Seeing as the topic of the week is scientific cruises, here’s a few images from a cruise I participated in back in Feb ’13. It’s just a little flavour of what living on a research vessel is like.
The cruise was part of the INFOMAR programme whose task is integrated sea bed mapping of the Irish continental margin. More information can be found here. The vessel was the Irish research ship The Celtic Explorer, operated by the Marine Institute. It’s a 65 m ship and can berth up to 20 scientists and 11 crew members for up to 31 consecutive days.
The cruise had a number of aims; increased resolution seabed mapping using multibeam bathymetry was one aspect of the cruise which took place at night. Daytime activities were dedicated to sediment coring, drop-camera work and shallow seismics
Here are a few of the tasks underway
Living conditions on the ship are surprisingly comfortable, as long as you can get used to the constant pitching and heaving of the ship. The food is also good (a man can gain a fair amount of weight on a scientific cruise!)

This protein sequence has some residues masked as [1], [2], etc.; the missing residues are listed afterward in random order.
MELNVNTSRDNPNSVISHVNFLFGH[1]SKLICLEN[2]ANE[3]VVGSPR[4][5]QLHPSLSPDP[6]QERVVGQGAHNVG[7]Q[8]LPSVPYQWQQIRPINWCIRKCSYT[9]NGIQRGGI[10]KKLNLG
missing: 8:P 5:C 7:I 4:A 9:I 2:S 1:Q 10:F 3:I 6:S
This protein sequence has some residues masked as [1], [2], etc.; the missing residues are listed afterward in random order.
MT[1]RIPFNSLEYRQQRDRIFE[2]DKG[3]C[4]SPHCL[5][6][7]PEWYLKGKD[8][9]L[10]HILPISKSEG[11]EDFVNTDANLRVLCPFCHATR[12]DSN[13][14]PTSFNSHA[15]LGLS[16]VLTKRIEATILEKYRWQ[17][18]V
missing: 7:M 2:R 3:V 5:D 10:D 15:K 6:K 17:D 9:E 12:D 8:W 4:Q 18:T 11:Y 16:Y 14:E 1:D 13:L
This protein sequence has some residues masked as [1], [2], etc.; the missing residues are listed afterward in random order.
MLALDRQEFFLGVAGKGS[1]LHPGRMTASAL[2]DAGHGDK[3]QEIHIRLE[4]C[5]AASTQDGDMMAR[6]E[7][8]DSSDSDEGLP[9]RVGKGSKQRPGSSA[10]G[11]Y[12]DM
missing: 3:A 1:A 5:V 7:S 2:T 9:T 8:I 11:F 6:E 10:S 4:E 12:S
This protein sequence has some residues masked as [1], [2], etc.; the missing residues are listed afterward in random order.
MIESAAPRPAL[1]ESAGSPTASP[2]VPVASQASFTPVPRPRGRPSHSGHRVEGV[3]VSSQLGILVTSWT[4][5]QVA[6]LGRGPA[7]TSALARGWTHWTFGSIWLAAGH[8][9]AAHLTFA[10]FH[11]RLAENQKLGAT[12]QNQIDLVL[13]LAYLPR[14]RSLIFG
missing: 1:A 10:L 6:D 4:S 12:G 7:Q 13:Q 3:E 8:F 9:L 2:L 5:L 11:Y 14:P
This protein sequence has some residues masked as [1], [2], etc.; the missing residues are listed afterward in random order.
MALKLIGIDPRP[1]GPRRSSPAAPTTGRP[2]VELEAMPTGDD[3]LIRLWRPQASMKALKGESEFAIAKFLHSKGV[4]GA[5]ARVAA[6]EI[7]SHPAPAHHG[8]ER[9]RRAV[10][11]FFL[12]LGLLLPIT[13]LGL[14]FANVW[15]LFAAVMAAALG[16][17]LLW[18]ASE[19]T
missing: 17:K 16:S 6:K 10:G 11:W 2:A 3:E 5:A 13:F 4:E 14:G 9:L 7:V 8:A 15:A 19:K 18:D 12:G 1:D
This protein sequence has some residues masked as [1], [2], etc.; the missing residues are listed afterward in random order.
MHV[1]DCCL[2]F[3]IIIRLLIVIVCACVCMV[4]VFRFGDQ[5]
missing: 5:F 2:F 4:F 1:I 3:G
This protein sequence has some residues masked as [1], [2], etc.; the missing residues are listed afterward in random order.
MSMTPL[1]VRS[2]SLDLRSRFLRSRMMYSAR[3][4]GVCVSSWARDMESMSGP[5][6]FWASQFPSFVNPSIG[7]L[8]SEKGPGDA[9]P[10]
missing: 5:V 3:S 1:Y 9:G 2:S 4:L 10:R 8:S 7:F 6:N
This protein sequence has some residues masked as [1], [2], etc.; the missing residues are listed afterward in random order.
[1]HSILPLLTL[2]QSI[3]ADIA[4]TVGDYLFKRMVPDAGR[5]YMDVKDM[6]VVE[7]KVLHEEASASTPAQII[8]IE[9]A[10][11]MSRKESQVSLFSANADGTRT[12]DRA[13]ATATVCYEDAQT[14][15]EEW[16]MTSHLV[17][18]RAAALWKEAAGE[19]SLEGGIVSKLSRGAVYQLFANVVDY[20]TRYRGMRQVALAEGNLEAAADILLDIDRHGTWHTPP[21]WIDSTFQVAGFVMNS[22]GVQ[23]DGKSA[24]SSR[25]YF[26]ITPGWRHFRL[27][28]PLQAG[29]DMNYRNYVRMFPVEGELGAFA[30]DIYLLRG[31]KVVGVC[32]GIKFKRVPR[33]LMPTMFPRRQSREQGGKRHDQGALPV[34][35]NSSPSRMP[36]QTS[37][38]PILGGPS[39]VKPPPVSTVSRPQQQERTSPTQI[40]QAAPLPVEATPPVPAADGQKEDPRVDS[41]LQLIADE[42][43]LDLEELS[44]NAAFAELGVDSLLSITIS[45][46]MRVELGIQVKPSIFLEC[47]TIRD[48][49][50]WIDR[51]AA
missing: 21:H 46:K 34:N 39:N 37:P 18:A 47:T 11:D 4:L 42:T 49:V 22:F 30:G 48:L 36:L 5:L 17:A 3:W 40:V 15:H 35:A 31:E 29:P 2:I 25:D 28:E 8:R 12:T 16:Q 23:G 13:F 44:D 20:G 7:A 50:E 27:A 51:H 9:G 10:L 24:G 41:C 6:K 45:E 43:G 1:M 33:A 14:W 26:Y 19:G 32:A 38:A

Working conditions are also comfortable (depending on the task at hand!). Bathymetry work was mostly carried out at night, meaning some of us were on duty from 8pm to 8am, then up all day to help with daytime activities. Only a few hours of sleep in a 24-hour period is not uncommon on research cruises, given how much they cost and how little time there is to collect data.
All in all, cruises are one of the most exciting aspects of oceanographic research. It puts one right at the forefront of the science. July of this year will entirely occupied by an Arctic cruise for me and Millie and our colleagues, which will take us to nearly 80 degrees North in the Atlantic Ocean, well inside the Arctic circle. The cruise will involve a huge sediment coring effort to help understand how the frequency of large sediment failures might change in response to climate change in Atlantic and Arctic basins, and what effect this might have on the UK coastline in the form of landslide-generated tsunamis.